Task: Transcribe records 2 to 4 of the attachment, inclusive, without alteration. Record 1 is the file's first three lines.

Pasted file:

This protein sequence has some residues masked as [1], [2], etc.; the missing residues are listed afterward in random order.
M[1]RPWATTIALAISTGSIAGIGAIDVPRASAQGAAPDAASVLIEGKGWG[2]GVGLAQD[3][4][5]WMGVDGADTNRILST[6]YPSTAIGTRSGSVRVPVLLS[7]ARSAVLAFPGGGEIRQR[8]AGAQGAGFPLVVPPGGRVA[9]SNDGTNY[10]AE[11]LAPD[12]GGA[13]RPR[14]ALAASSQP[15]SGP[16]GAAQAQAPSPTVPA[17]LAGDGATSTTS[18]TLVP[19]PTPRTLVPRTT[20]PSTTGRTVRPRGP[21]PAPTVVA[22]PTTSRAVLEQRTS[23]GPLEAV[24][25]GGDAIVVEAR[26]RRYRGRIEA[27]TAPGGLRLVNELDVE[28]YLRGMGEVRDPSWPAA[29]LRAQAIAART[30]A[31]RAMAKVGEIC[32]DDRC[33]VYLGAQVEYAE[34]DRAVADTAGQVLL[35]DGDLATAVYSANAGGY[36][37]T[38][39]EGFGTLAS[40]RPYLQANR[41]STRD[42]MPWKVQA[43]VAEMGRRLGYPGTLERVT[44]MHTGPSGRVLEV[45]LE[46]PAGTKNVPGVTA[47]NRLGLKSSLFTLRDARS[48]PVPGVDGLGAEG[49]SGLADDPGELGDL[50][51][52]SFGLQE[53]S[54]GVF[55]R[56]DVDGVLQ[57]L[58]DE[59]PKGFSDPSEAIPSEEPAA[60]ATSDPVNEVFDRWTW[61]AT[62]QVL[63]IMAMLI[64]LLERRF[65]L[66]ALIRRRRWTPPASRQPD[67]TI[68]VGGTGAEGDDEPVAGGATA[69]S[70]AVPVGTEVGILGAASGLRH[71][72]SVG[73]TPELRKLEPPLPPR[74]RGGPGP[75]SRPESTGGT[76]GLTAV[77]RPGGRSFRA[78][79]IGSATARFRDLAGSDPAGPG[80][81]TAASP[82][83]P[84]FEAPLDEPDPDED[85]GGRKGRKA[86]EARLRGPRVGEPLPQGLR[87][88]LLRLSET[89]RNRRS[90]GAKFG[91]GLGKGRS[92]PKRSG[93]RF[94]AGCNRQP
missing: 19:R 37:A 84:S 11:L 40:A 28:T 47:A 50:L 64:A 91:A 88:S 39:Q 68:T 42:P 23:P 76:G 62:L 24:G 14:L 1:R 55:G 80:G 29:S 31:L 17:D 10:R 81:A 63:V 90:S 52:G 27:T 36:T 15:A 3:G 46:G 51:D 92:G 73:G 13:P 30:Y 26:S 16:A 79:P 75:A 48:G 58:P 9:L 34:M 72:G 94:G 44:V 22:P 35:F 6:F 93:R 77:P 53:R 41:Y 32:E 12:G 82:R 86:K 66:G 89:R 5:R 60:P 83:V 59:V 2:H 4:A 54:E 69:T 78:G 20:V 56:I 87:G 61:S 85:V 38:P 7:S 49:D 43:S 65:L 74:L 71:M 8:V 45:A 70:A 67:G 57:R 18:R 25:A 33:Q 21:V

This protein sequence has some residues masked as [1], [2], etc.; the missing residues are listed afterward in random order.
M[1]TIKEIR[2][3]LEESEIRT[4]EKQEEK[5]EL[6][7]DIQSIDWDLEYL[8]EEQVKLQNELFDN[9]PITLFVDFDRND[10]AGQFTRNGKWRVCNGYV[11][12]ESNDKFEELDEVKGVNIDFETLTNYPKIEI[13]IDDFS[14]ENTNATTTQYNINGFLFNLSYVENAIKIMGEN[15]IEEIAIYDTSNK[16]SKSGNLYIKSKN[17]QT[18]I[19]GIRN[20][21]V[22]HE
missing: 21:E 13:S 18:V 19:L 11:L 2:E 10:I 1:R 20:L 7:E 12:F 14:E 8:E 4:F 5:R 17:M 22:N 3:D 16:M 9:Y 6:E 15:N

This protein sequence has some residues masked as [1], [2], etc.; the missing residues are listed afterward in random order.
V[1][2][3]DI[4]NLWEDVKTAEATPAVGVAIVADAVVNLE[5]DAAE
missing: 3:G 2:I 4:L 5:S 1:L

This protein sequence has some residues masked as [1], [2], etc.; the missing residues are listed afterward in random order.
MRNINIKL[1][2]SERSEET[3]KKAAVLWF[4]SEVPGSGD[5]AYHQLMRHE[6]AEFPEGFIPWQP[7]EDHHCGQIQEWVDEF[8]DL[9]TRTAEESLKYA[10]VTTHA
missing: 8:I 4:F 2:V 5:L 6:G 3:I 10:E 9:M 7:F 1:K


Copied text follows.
This protein sequence has some residues masked as [1], [2], etc.; the missing residues are listed afterward in random order.
M[1]TIKEIR[2][3]LEESEIRT[4]EKQEEK[5]EL[6][7]DIQSIDWDLEYL[8]EEQVKLQNELFDN[9]PITLFVDFDRND[10]AGQFTRNGKWRVCNGYV[11][12]ESNDKFEELDEVKGVNIDFETLTNYPKIEI[13]IDDFS[14]ENTNATTTQYNINGFLFNLSYVENAIKIMGEN[15]IEEIAIYDTSNK[16]SKSGNLYIKSKN[17]QT[18]I[19]GIRN[20][21]V[22]HE
missing: 21:E 13:S 18:V 19:L 11:L 2:E 10:I 1:R 20:L 7:E 12:F 14:E 8:E 4:F 5:R 17:M 22:N 3:D 16:M 9:Y 6:E 15:N

This protein sequence has some residues masked as [1], [2], etc.; the missing residues are listed afterward in random order.
V[1][2][3]DI[4]NLWEDVKTAEATPAVGVAIVADAVVNLE[5]DAAE
missing: 3:G 2:I 4:L 5:S 1:L

This protein sequence has some residues masked as [1], [2], etc.; the missing residues are listed afterward in random order.
MRNINIKL[1][2]SERSEET[3]KKAAVLWF[4]SEVPGSGD[5]AYHQLMRHE[6]AEFPEGFIPWQP[7]EDHHCGQIQEWVDEF[8]DL[9]TRTAEESLKYA[10]VTTHA
missing: 8:I 4:F 2:V 5:L 6:G 3:I 10:E 9:M 7:F 1:K